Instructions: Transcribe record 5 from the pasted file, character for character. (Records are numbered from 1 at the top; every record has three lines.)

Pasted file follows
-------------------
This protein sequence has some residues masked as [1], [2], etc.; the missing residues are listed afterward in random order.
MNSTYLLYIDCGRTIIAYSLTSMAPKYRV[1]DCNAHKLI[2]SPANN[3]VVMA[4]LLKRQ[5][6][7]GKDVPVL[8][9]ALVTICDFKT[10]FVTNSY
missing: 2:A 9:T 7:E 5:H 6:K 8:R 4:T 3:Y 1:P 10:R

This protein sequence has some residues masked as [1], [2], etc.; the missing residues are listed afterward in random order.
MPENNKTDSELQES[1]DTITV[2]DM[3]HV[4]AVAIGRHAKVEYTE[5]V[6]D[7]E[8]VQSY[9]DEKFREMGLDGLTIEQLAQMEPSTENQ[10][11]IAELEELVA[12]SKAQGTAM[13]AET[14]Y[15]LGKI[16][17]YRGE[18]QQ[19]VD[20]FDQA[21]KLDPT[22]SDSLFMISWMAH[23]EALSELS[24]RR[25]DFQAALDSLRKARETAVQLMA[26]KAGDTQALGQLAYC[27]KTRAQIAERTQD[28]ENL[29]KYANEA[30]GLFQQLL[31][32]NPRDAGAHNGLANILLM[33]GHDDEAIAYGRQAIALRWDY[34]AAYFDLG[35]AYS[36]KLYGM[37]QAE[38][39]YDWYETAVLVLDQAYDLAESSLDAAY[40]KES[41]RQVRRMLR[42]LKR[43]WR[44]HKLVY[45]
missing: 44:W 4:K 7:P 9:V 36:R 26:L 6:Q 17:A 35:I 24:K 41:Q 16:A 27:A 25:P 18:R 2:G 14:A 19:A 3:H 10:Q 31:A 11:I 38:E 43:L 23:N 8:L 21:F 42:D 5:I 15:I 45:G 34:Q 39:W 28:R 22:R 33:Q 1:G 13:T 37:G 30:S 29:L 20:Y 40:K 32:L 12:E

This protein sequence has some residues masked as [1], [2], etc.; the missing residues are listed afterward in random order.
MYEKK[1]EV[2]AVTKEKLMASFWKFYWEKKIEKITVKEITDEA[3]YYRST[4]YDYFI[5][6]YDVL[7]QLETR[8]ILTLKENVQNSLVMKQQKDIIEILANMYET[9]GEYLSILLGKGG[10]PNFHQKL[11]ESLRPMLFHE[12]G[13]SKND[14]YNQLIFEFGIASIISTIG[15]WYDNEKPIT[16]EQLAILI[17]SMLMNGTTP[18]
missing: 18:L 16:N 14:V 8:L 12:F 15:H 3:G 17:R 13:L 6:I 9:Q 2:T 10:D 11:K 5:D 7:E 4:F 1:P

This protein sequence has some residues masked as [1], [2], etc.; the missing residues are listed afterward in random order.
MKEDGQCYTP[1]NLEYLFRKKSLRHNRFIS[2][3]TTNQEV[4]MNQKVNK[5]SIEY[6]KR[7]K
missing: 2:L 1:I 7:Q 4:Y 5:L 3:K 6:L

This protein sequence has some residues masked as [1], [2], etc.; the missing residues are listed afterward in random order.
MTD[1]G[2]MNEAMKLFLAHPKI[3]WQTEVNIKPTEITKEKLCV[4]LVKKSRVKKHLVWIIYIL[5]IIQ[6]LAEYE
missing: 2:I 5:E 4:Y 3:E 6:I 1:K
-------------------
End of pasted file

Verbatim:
This protein sequence has some residues masked as [1], [2], etc.; the missing residues are listed afterward in random order.
MTD[1]G[2]MNEAMKLFLAHPKI[3]WQTEVNIKPTEITKEKLCV[4]LVKKSRVKKHLVWIIYIL[5]IIQ[6]LAEYE
missing: 2:I 5:E 4:Y 3:E 6:I 1:K